The odds are, if you’re running OpenSees analyses, you’re going to write about it, whether it’s a thesis/dissertation, technical report, funding proposal, conference paper, or journal article.
Several writing books are available and some are very good. One book that I’ve found useful is Becoming an Academic Writer by Patricia Goodson. The title may sound gimmicky, especially the subtitle “50 Exercises for Paced, Productive, and Powerful Writing”, but a concrete number in the title helps sell books.
Many of the exercises get the writing juices flowing, but I want to focus on Exercise 21 – “Tighten the Paragraphs”. In this exercise, Goodson identifies three components to every paragraph of academic writing:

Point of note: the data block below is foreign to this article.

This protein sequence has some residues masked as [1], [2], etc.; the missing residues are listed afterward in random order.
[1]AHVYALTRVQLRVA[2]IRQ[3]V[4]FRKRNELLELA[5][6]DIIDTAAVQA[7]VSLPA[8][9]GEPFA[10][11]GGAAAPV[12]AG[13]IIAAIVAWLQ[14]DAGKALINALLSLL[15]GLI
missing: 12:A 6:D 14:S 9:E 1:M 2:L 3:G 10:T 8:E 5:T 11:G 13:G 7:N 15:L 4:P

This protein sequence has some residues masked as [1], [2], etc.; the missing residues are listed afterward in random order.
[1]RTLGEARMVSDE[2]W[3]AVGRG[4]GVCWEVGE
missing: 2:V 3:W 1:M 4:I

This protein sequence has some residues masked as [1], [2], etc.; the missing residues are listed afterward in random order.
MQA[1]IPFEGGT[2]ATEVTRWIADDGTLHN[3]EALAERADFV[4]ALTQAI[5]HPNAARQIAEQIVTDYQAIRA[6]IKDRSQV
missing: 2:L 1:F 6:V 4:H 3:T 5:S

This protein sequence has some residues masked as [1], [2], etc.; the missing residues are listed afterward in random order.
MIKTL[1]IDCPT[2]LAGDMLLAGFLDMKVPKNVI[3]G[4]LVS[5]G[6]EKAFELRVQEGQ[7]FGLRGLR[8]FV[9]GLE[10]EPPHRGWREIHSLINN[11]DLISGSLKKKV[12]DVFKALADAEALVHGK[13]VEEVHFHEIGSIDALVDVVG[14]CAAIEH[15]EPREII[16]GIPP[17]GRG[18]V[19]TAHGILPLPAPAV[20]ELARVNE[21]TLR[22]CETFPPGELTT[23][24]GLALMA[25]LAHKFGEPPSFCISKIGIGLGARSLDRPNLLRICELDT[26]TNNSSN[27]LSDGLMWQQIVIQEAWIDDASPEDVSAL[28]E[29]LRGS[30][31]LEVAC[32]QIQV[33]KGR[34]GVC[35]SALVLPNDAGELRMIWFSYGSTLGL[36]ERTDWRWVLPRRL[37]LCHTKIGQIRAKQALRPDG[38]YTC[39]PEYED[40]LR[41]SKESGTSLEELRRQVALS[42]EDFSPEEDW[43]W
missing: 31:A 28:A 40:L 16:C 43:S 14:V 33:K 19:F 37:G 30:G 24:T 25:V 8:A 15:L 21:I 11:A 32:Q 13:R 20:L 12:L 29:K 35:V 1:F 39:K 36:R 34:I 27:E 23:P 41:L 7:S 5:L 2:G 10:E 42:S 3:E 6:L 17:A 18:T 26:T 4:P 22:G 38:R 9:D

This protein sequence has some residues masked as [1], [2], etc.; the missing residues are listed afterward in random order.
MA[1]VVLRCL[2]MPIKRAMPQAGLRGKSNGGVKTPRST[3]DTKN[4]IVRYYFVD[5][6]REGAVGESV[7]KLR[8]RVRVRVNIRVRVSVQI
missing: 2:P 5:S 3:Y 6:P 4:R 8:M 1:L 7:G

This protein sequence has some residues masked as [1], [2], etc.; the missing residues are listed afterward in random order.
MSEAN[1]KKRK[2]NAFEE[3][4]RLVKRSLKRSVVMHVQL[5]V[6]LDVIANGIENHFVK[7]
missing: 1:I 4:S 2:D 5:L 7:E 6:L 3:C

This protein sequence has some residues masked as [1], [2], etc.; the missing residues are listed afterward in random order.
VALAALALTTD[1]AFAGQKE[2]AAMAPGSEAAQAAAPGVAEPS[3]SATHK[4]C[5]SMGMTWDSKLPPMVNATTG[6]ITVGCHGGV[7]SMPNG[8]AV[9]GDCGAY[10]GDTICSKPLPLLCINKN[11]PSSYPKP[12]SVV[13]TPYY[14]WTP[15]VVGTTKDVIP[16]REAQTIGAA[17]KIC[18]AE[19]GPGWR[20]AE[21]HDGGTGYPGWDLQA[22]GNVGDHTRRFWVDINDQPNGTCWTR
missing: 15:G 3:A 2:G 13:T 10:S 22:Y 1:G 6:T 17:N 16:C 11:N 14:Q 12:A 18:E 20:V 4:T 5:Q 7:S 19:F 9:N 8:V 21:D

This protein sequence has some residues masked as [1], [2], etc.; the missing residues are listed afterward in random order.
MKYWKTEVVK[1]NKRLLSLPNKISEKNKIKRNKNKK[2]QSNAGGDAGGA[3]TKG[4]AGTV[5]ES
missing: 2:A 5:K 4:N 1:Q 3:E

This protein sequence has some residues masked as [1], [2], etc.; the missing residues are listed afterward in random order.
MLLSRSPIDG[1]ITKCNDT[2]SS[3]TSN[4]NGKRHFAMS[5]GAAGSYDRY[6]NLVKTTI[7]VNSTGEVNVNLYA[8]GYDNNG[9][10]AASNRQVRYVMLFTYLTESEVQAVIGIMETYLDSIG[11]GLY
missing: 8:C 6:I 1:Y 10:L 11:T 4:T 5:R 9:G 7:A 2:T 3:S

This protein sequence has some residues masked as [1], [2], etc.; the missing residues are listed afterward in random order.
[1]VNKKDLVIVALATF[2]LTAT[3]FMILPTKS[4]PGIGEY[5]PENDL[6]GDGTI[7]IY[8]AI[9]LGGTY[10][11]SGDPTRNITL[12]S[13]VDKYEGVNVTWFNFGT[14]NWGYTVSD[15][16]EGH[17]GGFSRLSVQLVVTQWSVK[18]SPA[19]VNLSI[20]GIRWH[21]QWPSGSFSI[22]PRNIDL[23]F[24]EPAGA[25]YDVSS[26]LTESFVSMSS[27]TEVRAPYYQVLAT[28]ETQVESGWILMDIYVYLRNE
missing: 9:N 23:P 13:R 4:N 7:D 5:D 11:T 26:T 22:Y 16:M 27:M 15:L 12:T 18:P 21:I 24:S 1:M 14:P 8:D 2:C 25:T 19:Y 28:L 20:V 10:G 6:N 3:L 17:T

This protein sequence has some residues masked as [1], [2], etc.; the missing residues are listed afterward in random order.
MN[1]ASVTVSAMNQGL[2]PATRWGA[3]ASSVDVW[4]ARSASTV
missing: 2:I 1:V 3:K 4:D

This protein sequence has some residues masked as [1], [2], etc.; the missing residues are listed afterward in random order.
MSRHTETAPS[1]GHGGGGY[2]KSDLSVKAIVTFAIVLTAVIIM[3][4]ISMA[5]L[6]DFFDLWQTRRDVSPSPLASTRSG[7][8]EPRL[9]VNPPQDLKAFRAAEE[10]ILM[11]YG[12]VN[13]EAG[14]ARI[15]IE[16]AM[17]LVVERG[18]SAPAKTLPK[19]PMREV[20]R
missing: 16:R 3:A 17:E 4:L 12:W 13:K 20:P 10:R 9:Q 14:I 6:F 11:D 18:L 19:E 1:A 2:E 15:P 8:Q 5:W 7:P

- key idea
- supporting sentences
Three or four sentences is all each paragraph needs. Also, if a paragraph has more than one key idea, split the writing into more than one paragraph and build out the context/transition and support.
When you review your writing, on screen or on paper, highlight the key idea in each paragraph. Then, if you read only the highlighted key ideas, the flow of your thesis/report/proposal/paper should be obvious. If not, reorder the paragraphs until the key ideas tell the story.